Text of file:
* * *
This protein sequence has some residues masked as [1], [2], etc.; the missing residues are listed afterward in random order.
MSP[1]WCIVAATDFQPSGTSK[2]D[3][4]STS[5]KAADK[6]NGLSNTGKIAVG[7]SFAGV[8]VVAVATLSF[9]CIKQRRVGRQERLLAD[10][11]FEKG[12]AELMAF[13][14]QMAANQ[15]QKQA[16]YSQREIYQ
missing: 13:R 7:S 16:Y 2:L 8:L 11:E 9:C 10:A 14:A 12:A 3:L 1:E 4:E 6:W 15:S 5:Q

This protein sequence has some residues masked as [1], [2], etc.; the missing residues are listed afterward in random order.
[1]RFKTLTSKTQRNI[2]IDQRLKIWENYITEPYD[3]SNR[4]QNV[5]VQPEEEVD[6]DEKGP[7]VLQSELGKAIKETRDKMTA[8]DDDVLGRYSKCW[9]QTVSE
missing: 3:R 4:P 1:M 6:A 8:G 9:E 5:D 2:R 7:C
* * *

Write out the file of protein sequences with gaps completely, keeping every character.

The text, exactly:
This protein sequence has some residues masked as [1], [2], etc.; the missing residues are listed afterward in random order.
MSP[1]WCIVAATDFQPSGTSK[2]D[3][4]STS[5]KAADK[6]NGLSNTGKIAVG[7]SFAGV[8]VVAVATLSF[9]CIKQRRVGRQERLLAD[10][11]FEKG[12]AELMAF[13][14]QMAANQ[15]QKQA[16]YSQREIYQ
missing: 13:R 7:S 16:Y 2:L 8:L 11:E 9:C 10:A 14:A 12:A 3:L 1:E 4:E 6:W 15:S 5:Q

This protein sequence has some residues masked as [1], [2], etc.; the missing residues are listed afterward in random order.
[1]RFKTLTSKTQRNI[2]IDQRLKIWENYITEPYD[3]SNR[4]QNV[5]VQPEEEVD[6]DEKGP[7]VLQSELGKAIKETRDKMTA[8]DDDVLGRYSKCW[9]QTVSE
missing: 3:R 4:P 1:M 6:A 8:G 9:E 5:D 2:R 7:C